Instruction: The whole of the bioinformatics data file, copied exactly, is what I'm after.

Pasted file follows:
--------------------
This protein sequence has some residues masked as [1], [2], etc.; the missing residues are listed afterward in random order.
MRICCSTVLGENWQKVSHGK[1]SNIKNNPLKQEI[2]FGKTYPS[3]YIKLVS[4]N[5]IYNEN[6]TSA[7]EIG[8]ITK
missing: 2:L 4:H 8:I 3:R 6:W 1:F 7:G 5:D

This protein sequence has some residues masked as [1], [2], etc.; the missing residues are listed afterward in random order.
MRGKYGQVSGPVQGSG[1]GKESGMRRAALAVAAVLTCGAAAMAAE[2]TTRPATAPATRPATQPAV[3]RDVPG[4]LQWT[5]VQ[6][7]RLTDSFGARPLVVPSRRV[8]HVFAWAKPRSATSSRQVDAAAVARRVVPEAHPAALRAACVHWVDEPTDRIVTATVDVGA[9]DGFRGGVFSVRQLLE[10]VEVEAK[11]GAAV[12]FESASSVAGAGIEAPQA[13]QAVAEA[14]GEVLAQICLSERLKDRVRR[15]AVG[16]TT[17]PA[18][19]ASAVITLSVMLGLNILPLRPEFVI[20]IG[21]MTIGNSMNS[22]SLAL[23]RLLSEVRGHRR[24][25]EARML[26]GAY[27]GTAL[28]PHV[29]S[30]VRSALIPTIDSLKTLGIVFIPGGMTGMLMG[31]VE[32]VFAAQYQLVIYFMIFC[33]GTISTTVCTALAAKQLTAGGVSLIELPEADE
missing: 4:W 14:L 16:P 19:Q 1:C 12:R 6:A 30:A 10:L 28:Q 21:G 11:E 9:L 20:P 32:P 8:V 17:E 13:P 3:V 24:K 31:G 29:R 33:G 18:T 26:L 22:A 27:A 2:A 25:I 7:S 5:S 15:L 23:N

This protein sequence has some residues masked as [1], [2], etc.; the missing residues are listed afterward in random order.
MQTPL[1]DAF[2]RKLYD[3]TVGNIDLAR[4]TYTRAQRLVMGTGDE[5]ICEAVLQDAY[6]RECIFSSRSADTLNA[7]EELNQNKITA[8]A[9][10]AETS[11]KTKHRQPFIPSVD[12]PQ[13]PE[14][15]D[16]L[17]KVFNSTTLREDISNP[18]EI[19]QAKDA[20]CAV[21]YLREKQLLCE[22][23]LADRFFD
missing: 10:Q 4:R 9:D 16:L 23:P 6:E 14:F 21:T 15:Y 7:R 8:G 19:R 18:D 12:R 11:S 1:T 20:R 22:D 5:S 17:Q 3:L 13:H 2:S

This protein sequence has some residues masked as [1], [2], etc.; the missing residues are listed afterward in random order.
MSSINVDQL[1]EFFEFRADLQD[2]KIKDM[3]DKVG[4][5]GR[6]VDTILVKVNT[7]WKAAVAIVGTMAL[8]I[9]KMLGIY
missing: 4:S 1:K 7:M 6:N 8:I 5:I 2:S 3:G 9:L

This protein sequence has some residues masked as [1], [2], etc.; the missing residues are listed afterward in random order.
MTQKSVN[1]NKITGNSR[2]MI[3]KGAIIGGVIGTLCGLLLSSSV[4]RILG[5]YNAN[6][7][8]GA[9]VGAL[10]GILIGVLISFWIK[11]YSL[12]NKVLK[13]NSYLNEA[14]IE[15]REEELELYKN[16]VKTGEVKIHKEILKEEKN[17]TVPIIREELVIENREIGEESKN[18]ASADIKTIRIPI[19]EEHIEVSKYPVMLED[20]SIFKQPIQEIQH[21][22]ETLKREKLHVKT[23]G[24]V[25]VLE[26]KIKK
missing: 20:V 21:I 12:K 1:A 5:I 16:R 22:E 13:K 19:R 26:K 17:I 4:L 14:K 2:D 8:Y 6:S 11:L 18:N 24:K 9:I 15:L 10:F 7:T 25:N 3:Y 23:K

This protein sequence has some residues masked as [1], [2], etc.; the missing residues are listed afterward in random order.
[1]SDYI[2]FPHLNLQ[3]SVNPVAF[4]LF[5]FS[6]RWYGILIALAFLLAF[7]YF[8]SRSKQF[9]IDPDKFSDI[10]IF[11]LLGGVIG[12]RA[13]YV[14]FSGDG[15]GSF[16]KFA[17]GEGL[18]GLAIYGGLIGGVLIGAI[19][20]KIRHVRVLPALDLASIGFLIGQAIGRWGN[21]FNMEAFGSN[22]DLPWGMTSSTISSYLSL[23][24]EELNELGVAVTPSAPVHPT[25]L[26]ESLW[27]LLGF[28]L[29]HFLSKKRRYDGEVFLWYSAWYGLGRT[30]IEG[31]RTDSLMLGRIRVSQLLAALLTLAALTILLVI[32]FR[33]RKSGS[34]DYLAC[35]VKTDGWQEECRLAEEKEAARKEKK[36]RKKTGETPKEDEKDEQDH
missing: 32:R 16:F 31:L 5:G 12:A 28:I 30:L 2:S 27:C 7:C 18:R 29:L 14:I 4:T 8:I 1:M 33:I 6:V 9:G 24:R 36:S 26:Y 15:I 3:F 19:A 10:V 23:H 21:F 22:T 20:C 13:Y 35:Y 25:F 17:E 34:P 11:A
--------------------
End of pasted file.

This protein sequence has some residues masked as [1], [2], etc.; the missing residues are listed afterward in random order.
MRICCSTVLGENWQKVSHGK[1]SNIKNNPLKQEI[2]FGKTYPS[3]YIKLVS[4]N[5]IYNEN[6]TSA[7]EIG[8]ITK
missing: 2:L 4:H 8:I 3:R 6:W 1:F 7:G 5:D

This protein sequence has some residues masked as [1], [2], etc.; the missing residues are listed afterward in random order.
MRGKYGQVSGPVQGSG[1]GKESGMRRAALAVAAVLTCGAAAMAAE[2]TTRPATAPATRPATQPAV[3]RDVPG[4]LQWT[5]VQ[6][7]RLTDSFGARPLVVPSRRV[8]HVFAWAKPRSATSSRQVDAAAVARRVVPEAHPAALRAACVHWVDEPTDRIVTATVDVGA[9]DGFRGGVFSVRQLLE[10]VEVEAK[11]GAAV[12]FESASSVAGAGIEAPQA[13]QAVAEA[14]GEVLAQICLSERLKDRVRR[15]AVG[16]TT[17]PA[18][19]ASAVITLSVMLGLNILPLRPEFVI[20]IG[21]MTIGNSMNS[22]SLAL[23]RLLSEVRGHRR[24][25]EARML[26]GAY[27]GTAL[28]PHV[29]S[30]VRSALIPTIDSLKTLGIVFIPGGMTGMLMG[31]VE[32]VFAAQYQLVIYFMIFC[33]GTISTTVCTALAAKQLTAGGVSLIELPEADE
missing: 4:W 14:L 16:P 19:Q 1:C 12:R 6:A 30:A 10:L 28:Q 21:G 11:E 9:L 20:P 32:P 8:V 17:E 13:P 3:V 24:K 31:G 29:R 33:G 18:T 26:L 22:A 27:A 2:A 25:I 7:S 5:S 15:L 23:N

This protein sequence has some residues masked as [1], [2], etc.; the missing residues are listed afterward in random order.
MQTPL[1]DAF[2]RKLYD[3]TVGNIDLAR[4]TYTRAQRLVMGTGDE[5]ICEAVLQDAY[6]RECIFSSRSADTLNA[7]EELNQNKITA[8]A[9][10]AETS[11]KTKHRQPFIPSVD[12]PQ[13]PE[14][15]D[16]L[17]KVFNSTTLREDISNP[18]EI[19]QAKDA[20]CAV[21]YLREKQLLCE[22][23]LADRFFD
missing: 10:Q 4:R 9:D 16:L 23:P 6:E 14:F 21:T 15:Y 7:R 8:G 19:R 18:D 12:R 11:S 1:T 20:R 22:D 5:S 17:Q 3:L 13:H 2:S

This protein sequence has some residues masked as [1], [2], etc.; the missing residues are listed afterward in random order.
MSSINVDQL[1]EFFEFRADLQD[2]KIKDM[3]DKVG[4][5]GR[6]VDTILVKVNT[7]WKAAVAIVGTMAL[8]I[9]KMLGIY
missing: 4:S 1:K 7:M 6:N 8:I 5:I 2:S 3:G 9:L

This protein sequence has some residues masked as [1], [2], etc.; the missing residues are listed afterward in random order.
MTQKSVN[1]NKITGNSR[2]MI[3]KGAIIGGVIGTLCGLLLSSSV[4]RILG[5]YNAN[6][7][8]GA[9]VGAL[10]GILIGVLISFWIK[11]YSL[12]NKVLK[13]NSYLNEA[14]IE[15]REEELELYKN[16]VKTGEVKIHKEILKEEKN[17]TVPIIREELVIENREIGEESKN[18]ASADIKTIRIPI[19]EEHIEVSKYPVMLED[20]SIFKQPIQEIQH[21][22]ETLKREKLHVKT[23]G[24]V[25]VLE[26]KIKK
missing: 20:V 21:I 12:K 1:A 5:I 16:R 22:E 13:K 19:R 26:K 17:I 4:L 14:K 2:D 8:Y 6:S 11:L 18:N 24:K 9:I 15:L 10:F 7:T 25:N 3:Y 23:K

This protein sequence has some residues masked as [1], [2], etc.; the missing residues are listed afterward in random order.
[1]SDYI[2]FPHLNLQ[3]SVNPVAF[4]LF[5]FS[6]RWYGILIALAFLLAF[7]YF[8]SRSKQF[9]IDPDKFSDI[10]IF[11]LLGGVIG[12]RA[13]YV[14]FSGDG[15]GSF[16]KFA[17]GEGL[18]GLAIYGGLIGGVLIGAI[19][20]KIRHVRVLPALDLASIGFLIGQAIGRWGN[21]FNMEAFGSN[22]DLPWGMTSSTISSYLSL[23][24]EELNELGVAVTPSAPVHPT[25]L[26]ESLW[27]LLGF[28]L[29]HFLSKKRRYDGEVFLWYSAWYGLGRT[30]IEG[31]RTDSLMLGRIRVSQLLAALLTLAALTILLVI[32]FR[33]RKSGS[34]DYLAC[35]VKTDGWQEECRLAEEKEAARKEKK[36]RKKTGETPKEDEKDEQDH
missing: 32:R 16:F 31:L 5:G 12:A 28:I 30:L 2:S 27:C 7:C 18:R 29:L 14:I 4:T 8:I 1:M 33:I 6:V 9:G 24:R 36:S 26:Y 15:I 3:F 19:A 10:V 23:H 21:F 22:T 20:C 13:Y 35:Y 25:F 17:E 34:P 11:A